Shares of CalAmp Corp. (NASDAQ:CAMP) were down around 7% in Wednesday's after-hours trading after the machine-to-machine communications specialist released slightly weaker-than-expected fiscal third-quarter 2017 results. But that doesn't mean investors should be disappointed. 

Before we get there, let's take a closer look at CalAmp's headline numbers.

Image source: CALAMP CORP.

CalAmp results: The raw numbers


Fiscal Q3 2017

Fiscal Q3 2016

Year-Over-Year Growth


$83.4 million

$74.7 million


GAAP net income (loss)

($1.5 million)

$3.9 million


GAAP earnings per share (diluted)





What happened with CalAmp this quarter?

  • On an adjusted basis -- which excludes items such as stock-based compensation and acquisition expenses -- net income declined 33.3%, to $11.4 million, or $0.21 per diluted share.
  • Quarterly adjusted earnings before interest, taxes, depreciation, and amortization (EBITDA) declined 22.3%, to $10 million, while the adjusted EBITDA margin fell to 11.9% from 17.2% in last year's fiscal Q3.
  • For perspective, CalAmp's guidance called for revenue of $81 million to $87 million, adjusted EBITDA of $11 million to $14 million, and adjusted net income per share of $0.24 to $0.30.
  • This quarter included slightly lower-than-anticipated revenue from LoJack products and services, as expected orders from two large international licensees were received late in the quarter and couldn't be fulfilled or recognized until early in the current (fiscal fourth) quarter.
  • Wireless datacom segment sales grew 33.6% year over year, representing all of CalAmp's revenue this quarter.
  • The satellite segment ceased operations at the end of last quarter, as expected, so no satellite revenue was recognized this quarter, compared with $11.8 million in satellite sales in the same year-ago period.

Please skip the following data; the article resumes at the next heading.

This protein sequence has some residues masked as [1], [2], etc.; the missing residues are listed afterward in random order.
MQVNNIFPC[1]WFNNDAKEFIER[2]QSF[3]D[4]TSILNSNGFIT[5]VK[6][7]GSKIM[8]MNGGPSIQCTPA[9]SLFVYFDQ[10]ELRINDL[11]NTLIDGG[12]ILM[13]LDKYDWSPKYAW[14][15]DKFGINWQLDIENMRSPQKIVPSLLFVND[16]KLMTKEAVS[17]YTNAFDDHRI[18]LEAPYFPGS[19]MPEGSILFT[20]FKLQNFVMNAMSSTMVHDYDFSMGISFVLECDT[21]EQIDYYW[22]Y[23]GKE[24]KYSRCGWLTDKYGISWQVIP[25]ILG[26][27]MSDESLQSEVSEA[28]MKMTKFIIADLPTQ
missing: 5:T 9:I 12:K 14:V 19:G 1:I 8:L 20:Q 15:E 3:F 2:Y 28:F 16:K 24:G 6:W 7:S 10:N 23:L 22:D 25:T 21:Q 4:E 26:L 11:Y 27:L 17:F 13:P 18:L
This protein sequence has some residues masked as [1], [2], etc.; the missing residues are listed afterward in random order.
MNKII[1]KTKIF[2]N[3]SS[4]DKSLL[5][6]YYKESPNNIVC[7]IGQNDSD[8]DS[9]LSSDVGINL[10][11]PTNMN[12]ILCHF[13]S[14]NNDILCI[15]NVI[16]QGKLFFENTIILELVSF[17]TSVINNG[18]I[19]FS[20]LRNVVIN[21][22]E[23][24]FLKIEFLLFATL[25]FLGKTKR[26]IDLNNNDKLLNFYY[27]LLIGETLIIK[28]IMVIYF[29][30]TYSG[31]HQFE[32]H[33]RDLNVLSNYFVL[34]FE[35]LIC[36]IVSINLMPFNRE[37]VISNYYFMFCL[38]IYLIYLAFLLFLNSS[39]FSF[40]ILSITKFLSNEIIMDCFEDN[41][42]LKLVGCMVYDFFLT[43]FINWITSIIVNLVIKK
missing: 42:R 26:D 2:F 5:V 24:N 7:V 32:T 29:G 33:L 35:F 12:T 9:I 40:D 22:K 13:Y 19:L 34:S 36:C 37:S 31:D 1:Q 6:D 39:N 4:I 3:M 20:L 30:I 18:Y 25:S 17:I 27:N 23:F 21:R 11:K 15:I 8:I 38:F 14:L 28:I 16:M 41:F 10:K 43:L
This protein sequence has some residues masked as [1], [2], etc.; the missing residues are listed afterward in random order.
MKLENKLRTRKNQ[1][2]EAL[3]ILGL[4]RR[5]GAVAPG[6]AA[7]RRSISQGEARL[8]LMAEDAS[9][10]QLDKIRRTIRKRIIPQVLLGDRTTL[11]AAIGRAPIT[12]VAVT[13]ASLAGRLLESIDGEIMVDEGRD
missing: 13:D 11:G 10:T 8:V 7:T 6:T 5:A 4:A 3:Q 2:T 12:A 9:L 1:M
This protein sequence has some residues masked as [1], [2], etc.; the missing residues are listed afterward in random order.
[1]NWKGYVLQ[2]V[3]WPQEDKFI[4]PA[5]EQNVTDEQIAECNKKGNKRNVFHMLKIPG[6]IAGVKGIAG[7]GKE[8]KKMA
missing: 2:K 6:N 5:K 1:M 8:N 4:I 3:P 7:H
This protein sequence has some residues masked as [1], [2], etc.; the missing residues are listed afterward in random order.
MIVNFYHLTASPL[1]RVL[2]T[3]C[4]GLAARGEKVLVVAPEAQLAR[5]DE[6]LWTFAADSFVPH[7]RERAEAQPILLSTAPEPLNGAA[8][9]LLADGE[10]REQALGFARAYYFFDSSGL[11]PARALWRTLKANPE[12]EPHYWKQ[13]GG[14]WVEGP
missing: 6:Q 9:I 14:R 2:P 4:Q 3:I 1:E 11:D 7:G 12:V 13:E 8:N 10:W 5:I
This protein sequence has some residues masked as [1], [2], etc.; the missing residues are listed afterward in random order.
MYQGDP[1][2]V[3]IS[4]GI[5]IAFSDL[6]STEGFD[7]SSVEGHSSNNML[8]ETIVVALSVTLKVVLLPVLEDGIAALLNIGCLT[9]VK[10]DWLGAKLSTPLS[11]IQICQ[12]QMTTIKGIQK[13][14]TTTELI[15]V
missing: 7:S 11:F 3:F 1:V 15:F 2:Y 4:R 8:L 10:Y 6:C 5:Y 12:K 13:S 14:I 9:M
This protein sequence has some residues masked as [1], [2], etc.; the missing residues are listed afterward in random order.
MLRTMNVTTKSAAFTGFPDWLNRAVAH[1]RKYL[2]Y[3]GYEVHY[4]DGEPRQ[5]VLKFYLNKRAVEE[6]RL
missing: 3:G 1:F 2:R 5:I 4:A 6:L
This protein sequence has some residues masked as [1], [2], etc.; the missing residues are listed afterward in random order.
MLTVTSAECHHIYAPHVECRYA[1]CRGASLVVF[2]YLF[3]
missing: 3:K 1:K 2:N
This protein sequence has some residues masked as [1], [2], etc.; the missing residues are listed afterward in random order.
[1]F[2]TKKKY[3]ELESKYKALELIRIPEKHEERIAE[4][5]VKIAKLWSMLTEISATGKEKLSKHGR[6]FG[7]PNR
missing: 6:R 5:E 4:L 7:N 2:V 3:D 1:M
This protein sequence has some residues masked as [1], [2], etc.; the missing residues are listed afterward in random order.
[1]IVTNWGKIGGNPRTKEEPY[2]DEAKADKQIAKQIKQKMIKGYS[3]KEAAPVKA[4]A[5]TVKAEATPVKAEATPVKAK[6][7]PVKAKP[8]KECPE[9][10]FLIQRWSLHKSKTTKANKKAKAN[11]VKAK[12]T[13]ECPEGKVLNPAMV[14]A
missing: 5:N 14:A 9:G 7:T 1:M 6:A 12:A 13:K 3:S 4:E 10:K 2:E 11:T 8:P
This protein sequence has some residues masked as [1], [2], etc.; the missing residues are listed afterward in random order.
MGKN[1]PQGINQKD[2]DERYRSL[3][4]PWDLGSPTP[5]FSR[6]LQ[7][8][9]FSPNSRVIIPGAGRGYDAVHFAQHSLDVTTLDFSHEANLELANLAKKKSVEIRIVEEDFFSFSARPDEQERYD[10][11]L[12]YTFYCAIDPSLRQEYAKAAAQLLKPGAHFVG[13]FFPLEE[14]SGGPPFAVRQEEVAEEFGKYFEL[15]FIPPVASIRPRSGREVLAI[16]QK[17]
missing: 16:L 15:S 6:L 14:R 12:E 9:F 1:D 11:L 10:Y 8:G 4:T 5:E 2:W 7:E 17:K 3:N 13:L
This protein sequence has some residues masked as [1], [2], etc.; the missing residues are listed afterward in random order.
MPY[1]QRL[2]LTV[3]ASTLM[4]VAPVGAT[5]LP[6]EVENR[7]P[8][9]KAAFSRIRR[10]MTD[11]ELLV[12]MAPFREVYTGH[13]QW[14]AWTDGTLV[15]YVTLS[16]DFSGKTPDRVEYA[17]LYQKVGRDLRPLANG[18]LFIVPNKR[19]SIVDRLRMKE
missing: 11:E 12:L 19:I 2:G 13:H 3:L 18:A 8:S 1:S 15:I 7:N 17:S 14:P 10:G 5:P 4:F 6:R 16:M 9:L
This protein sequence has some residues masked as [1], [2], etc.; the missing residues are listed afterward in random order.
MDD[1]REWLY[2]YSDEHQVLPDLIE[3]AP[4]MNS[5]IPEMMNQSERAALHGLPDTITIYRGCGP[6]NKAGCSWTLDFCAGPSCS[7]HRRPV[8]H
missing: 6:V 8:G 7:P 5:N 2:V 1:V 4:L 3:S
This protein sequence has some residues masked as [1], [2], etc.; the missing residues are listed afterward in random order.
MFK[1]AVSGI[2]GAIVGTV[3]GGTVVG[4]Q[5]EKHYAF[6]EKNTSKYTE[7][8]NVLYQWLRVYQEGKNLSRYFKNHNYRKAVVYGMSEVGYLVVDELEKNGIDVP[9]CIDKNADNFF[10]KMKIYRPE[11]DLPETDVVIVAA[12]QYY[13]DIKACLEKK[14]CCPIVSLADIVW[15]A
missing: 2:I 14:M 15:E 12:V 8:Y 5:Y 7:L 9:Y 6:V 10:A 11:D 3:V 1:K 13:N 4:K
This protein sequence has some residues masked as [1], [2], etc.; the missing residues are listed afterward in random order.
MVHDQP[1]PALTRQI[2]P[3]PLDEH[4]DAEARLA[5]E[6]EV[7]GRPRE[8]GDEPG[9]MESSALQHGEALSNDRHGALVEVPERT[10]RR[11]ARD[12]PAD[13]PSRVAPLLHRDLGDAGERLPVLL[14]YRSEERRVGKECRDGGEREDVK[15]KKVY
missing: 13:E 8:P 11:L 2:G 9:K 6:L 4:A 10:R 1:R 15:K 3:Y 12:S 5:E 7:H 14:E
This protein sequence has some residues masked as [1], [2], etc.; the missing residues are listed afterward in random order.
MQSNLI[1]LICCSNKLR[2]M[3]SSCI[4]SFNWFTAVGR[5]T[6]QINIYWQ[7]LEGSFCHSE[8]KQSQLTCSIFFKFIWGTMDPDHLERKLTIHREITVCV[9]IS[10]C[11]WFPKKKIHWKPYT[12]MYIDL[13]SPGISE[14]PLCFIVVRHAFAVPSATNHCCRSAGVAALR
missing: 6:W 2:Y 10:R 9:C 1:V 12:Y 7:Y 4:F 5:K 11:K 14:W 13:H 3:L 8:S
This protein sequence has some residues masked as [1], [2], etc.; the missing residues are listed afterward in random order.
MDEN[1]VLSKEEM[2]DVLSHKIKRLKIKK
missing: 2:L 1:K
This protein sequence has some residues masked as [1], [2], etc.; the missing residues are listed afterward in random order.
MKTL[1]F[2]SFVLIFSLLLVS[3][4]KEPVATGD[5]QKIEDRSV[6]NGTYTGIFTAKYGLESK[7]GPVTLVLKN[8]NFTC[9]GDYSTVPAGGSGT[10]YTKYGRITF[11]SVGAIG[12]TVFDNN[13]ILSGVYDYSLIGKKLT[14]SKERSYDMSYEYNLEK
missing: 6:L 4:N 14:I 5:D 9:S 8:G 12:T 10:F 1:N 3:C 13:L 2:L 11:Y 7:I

• Revenue from international customers was 28.5% of consolidated sales, a new company record.
  • Fleet and connected car device revenue also climbed to a new company record.
  • Quarterly cash from operations was $0.5 million during the quarter.
  • As of Nov. 30, cash and equivalents were $101 million, and total debt was $145 million. The latter represents the carrying amount of CalAmp's 1.625% convertible notes in the face amount of $172.5 million.
  • CalAmp repurchased approximately 975,000 shares of common stock for $13.5 million during the quarter, leaving $3.1 million remaining under its repurchase authorization.

What management had to say

CalAmp CEO Michael Burdiek offered an update to the tough macro conditions that were holding back the company's growth three months ago:

In the latest quarter, mobile resource management (MRM) telematics product sales reached the highest level of the last four quarters. We are optimistic about our near-term growth as visibility has improved markedly from earlier in the year, when macro factors negatively impacted demand for fleet telematics products in the U.S. As we look ahead, we see a number of catalysts on the horizon to drive near- and long-term growth for our novel portfolio of connected vehicle telematics solutions.

Looking forward

For the fiscal fourth quarter ending Feb. 28, 2017, CalAmp expects revenue of $84 million to $89 million, up from $70.8 million in the same year-ago period. On the bottom line, CalAmp expects that will translate to quarterly adjusted EBITDA of $11 million to $15 million, GAAP net income per share of $0.05 to $0.09, and adjusted net income per share of $0.25 to $0.31.

By contrast -- and though we don't usually pay close attention to Wall Street's near-term demands -- the midpoints of both CalAmp's revenue and earnings guidance were slightly above analysts' consensus estimates, which called for fiscal Q4 revenue of $85.7 million, and adjusted net income of $0.27 per share.

Of course, investors should also note that the late LoJack orders bolstered this guidance while simultaneously holding back CalAmp's consolidated fiscal Q3 results. If anything, apart from that unconcerning lumpiness in orders, this was a decidedly in-line report punctuated by improving market conditions for CalAmp. So in these early stages of CalAmp's long-term growth story, I think investors should be more than content with where it stands.